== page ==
China's political leaders still retain power over the country's economic system, but it has transformed from centrally planned to consumer-driven since the 1970s.
"The consumption of people in day-to-day interactions drives a lot of China’s economic growth," Heritage Foundation policy analyst Riley Walters, who focuses on Asian economies and tech, told FOX Business. "That doesn't happen without capitalism."
"There’s still a large section of the economy and industry that has this state factor," Walters said. "At the end of the day, if politicians in Beijing or provincial governments ever want to influence the local economy or national economy, they certainly have the power to do that."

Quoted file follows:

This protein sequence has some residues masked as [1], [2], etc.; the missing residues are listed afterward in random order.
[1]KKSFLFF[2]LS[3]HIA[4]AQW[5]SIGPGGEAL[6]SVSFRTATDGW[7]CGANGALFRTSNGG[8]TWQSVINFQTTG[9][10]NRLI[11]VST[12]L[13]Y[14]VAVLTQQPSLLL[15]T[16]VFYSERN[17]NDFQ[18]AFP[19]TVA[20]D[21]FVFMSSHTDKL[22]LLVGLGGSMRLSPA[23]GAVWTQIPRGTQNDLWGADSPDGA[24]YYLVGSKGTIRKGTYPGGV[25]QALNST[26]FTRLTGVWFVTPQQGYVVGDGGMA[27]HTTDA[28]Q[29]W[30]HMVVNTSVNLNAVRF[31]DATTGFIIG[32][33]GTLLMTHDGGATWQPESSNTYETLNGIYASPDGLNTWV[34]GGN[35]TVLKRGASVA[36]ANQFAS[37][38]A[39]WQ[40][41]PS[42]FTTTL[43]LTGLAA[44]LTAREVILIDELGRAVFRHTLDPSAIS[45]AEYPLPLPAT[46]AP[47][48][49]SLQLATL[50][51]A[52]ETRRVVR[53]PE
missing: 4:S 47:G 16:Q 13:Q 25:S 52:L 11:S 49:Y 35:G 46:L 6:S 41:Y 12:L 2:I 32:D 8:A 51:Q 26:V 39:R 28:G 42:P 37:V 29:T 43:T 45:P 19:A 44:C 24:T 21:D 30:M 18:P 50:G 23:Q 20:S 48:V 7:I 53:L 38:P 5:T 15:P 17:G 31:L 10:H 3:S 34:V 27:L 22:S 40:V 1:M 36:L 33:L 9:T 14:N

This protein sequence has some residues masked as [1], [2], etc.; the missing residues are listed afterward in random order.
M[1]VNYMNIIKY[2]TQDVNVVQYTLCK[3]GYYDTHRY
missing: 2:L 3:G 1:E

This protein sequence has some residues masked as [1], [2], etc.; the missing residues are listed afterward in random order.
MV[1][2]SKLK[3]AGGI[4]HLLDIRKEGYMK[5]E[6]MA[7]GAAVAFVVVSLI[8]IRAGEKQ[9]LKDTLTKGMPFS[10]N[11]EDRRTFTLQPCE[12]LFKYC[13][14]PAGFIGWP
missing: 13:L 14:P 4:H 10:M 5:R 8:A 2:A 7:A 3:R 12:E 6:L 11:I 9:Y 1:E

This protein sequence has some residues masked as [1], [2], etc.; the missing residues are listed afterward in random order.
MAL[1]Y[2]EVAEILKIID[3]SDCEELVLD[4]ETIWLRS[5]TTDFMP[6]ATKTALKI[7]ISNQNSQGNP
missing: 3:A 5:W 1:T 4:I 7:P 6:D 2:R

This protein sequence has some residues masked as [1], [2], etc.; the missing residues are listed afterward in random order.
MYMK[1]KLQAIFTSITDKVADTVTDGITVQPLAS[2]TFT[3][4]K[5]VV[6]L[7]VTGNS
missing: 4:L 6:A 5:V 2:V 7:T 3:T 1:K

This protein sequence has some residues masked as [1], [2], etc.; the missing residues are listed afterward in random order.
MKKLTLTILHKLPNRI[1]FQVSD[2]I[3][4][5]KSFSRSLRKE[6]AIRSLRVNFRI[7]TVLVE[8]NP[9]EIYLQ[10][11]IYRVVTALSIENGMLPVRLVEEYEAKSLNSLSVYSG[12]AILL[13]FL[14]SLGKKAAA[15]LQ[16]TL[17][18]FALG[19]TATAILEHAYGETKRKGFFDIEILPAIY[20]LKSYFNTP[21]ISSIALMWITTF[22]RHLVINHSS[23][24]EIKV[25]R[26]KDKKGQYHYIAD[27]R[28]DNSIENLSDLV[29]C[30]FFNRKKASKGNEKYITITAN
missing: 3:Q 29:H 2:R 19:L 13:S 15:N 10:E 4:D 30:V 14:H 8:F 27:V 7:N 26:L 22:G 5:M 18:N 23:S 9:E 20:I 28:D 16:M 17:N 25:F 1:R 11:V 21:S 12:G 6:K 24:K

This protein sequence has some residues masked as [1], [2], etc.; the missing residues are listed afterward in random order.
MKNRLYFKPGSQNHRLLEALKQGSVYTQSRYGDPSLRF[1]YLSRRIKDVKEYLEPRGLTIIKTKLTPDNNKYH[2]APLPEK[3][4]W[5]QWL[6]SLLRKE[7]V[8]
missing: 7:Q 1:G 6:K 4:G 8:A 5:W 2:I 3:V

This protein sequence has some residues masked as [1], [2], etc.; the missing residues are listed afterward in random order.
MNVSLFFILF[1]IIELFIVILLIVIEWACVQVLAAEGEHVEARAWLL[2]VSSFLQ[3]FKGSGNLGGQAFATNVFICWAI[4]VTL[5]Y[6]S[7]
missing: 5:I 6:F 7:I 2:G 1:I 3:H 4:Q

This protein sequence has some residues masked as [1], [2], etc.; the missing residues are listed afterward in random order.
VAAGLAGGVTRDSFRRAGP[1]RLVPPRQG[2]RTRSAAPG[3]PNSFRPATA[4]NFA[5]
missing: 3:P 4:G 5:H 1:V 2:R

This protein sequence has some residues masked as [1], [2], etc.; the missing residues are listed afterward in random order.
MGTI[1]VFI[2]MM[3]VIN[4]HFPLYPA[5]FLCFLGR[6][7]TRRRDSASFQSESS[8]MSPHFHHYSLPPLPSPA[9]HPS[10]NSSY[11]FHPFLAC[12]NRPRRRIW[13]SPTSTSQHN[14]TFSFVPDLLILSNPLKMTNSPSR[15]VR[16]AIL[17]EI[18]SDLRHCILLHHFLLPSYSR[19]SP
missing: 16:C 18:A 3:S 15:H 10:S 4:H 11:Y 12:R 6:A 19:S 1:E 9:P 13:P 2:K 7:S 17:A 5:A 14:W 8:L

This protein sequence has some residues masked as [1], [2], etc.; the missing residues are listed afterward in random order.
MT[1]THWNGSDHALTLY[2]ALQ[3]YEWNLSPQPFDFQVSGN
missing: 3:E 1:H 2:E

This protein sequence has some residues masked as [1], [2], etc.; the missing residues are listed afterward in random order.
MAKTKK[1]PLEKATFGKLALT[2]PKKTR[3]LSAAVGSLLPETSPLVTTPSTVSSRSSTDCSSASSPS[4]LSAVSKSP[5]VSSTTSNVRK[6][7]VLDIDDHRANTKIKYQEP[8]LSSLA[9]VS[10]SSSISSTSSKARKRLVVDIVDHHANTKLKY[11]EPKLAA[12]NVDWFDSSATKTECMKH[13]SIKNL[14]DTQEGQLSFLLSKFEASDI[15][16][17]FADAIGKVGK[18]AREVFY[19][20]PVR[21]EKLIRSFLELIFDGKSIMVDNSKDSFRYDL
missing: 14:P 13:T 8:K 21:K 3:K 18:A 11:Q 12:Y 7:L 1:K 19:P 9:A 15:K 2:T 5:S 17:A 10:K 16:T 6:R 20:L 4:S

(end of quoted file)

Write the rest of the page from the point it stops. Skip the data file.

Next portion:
China's GDP lags behind the U.S.', roughly $14 trillion compared to roughly $22 trillion, according to 2019 International Monetary Fund data. Japan takes a distant third with a GDP of roughly $5 trillion.
"Where China's economy is today versus 10 years ago, there's been significant change," Arthur Dong of Georgetown University's McDonough School of Business told FOX Business. "You could say their economy is slowing down as a result of the trade war, but it has been slowing down every year since 2010."
That slowdown can be attributed to the Great Recession, which meant fewer countries were buying goods from China, which is an export-driven economy.
China's economy grew by 6.1 percent, down from 2018’s 6.6 percent, already the lowest since 1990, government data showed in January.
Growth in the three months ending in December held steady at the previous quarter’s level of 6 percent over a year earlier.
The World Bank considers China an upper-middle-income economy but highlights that its citizens still face major income inequality, in part because much of its rise has relied on low-paying manufacturing jobs for its citizens.
The Associated Press contributed to this report.